Greed Vs Ambition

Drawing by Frits Ahlefeldt

“Money, money, money x3, if you’re broke, I’m sorry” the lyrics of a 2010 hip hop song featuring some of our favourite artists — What is it about money that gets everyone’s blood pumping? What forms the innate desire within us to constantly aspire to be wealthier? Even in the current climes where we are more divided than ever as a global society, the subject of money is one in which we still share a common opinion. Whilst there is an old saying “more money, more problems” the growing consensus in recent times is money solves all problems often backed by biblical scripture without context (money answereth all things…). Consequently, we all seem to be on an endless pursuit to accumulate wealth. We need to ask ourselves; Does wealth really lead to true happiness, joy or fulfilment? Will all our problems really be solved? To understand this, one must start with the question what is money and what’s its purpose?

Money in its simplest form is a medium of economic exchange, means of expressing value, thus facilitating trade and stands as the key measure for wealth. The progression of money (bank notes) as a means of exchange originated with trade by barter, evolving to coins (precious metal) and now paper money. Historically, paper money represented a form of IOU with the real value being precious metal such as gold. What we have now post the gold exchange standard era, is simply fiat money. This is simply paper money not really backed by anything but holds value through the concept of legal tender. This means that money represented by a currency is the acceptable means of commerce in its respective jurisdiction. What gives fiat money value is the credibility of the issuer which is the government and the faith its users place in the system. To prove this, you only need to examine Zimbabwe where all faith in the legal tender was lost due to political and economic mismanagement which led to hyperinflation. The Zimbabwean dollar lost all value and was abandoned as the official currency in 2009. Consequently, “money” in which as a society we are increasingly making the centre of our existence, is simply just paper should society lose all faith in the system.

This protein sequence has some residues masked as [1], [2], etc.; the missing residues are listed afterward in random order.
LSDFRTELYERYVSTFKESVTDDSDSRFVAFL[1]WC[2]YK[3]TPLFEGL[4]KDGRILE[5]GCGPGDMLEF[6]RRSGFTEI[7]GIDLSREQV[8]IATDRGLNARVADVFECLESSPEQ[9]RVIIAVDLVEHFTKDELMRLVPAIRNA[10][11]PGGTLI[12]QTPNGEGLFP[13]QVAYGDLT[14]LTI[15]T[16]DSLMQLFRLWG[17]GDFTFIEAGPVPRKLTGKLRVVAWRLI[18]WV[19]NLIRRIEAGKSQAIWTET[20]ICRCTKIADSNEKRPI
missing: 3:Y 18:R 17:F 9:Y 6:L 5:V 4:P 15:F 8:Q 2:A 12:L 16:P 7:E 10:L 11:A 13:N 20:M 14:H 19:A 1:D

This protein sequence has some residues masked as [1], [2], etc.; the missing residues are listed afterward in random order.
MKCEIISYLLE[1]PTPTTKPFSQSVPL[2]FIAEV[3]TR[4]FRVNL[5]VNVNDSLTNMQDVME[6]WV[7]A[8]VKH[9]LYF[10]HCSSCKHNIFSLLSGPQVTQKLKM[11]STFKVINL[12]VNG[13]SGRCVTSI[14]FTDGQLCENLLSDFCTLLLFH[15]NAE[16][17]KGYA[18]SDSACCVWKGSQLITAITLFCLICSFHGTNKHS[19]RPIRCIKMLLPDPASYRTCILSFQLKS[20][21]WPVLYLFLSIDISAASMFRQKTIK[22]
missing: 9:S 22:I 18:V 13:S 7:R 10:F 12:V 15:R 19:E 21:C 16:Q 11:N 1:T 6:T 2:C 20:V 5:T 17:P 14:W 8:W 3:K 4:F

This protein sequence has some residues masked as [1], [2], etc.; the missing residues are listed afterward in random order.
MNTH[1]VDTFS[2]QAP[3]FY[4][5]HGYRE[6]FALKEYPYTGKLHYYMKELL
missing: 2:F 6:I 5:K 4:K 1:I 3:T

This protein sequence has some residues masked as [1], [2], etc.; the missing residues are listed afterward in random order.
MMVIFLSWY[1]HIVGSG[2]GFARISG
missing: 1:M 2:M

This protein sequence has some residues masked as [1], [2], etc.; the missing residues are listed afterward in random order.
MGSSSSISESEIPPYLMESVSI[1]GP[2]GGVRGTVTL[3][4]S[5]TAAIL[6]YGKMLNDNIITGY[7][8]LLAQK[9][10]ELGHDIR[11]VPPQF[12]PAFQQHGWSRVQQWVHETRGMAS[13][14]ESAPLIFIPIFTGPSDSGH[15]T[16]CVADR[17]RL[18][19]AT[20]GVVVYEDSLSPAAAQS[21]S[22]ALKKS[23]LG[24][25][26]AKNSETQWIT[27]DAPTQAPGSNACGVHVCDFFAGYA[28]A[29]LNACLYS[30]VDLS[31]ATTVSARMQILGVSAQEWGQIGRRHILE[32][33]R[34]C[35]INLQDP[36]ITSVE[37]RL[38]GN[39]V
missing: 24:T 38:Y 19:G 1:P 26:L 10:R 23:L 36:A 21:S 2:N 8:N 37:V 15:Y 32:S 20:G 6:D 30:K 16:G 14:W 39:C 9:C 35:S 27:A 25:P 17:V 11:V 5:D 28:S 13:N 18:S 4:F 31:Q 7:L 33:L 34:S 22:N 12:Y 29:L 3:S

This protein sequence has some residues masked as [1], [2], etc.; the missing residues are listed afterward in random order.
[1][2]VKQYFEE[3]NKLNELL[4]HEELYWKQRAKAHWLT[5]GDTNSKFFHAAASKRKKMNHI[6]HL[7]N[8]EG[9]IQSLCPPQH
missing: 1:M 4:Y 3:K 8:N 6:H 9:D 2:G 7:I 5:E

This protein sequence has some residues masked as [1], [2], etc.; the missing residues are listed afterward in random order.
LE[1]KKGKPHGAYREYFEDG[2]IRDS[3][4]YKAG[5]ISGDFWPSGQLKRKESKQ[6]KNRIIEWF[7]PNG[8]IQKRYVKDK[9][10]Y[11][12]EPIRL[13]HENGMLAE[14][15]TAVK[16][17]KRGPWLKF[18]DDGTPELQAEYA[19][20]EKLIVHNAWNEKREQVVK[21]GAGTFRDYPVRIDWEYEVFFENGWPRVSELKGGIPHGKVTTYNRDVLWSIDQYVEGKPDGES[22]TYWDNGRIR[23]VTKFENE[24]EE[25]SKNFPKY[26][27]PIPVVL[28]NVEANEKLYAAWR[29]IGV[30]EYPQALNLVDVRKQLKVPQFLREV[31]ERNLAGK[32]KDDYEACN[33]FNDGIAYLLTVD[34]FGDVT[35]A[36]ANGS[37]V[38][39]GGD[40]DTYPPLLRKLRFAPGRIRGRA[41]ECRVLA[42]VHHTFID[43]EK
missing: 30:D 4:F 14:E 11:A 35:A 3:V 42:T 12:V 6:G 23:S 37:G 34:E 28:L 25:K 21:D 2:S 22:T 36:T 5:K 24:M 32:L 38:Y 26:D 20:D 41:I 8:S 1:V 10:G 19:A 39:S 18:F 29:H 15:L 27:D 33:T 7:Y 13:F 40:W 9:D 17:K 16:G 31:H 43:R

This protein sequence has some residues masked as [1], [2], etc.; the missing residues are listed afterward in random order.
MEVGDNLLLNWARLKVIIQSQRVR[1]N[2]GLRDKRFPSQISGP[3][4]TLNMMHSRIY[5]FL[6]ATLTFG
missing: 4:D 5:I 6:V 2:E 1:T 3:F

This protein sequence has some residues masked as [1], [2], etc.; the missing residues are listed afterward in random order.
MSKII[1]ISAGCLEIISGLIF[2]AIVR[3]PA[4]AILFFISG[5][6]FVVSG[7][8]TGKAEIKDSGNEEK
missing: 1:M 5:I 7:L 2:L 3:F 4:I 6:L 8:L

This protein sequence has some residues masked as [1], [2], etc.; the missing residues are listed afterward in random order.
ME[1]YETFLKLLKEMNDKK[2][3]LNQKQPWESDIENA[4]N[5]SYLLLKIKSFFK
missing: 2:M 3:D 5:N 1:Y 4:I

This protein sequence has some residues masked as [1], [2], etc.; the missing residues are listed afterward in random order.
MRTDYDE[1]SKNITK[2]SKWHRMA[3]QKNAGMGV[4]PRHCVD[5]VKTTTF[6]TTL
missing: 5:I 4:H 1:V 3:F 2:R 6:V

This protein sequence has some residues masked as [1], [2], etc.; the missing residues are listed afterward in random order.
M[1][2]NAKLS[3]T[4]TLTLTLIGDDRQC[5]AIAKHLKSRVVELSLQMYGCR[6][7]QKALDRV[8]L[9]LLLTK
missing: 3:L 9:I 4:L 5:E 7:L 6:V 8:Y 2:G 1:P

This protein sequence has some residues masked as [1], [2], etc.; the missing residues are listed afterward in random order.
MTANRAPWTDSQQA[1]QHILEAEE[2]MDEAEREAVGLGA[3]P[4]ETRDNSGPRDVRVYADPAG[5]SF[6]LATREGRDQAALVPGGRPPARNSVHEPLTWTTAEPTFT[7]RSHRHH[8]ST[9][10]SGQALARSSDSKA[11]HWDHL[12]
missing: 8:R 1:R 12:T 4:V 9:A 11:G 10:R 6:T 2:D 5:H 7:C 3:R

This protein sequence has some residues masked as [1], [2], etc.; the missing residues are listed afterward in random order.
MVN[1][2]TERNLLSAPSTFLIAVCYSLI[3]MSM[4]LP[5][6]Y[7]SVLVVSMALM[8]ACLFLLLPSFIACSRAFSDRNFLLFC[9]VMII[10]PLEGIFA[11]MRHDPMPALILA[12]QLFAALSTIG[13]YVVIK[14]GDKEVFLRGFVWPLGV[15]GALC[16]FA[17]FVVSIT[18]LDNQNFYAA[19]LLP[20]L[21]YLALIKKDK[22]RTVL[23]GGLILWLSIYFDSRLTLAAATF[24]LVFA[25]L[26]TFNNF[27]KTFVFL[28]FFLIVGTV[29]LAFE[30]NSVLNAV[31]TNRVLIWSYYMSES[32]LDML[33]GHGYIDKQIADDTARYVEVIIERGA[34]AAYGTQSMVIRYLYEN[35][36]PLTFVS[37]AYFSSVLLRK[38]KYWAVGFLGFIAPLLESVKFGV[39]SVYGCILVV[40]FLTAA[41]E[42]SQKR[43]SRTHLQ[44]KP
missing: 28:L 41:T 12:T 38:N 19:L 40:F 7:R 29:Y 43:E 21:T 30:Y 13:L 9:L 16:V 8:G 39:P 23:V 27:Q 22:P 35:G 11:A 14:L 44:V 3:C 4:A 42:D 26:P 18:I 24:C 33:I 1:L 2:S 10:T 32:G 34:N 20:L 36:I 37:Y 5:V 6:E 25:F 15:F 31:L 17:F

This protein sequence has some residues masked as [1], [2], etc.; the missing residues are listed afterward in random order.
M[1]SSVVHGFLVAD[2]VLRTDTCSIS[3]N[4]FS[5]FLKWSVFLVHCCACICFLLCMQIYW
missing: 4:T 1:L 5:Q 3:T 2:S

So why are we constantly trying to amass money, or should I say paper; Included in the definition of money is its standing as the principal measure of wealth. Why do we need to measure wealth? Is there any real value to be gained in being wealthier than your neighbour, are we all in competition with one another and if so, what is the prize for winning? These are all questions we need to ask ourselves as we go through this journey called life. The answers to these questions will guide our actions; if we are going to live a life driven by ambition or fuelled by incessant greed.

In reality we are actually not in competition with anyone except ourselves, we all have our unique gifts and talents. The real goal is to be the best version of yourself with the talents you have been given — this is ambition. It is fired by the need to drive positive change, live impactful lives, leaving an environment in a better condition than when you arrived. Ambition is not selfish or seeking personal glory or validation. The truth is we all struggle with this because we have been consumed by the customs of the world. We live in a place in time where success is defined or measured by titles, status and material items. As a result, we constantly believe the deception and are constantly chasing after worldly material desires in the belief that it’s the evidence of our success. This is greed or selfish ambition fuelled by self-centred cravings.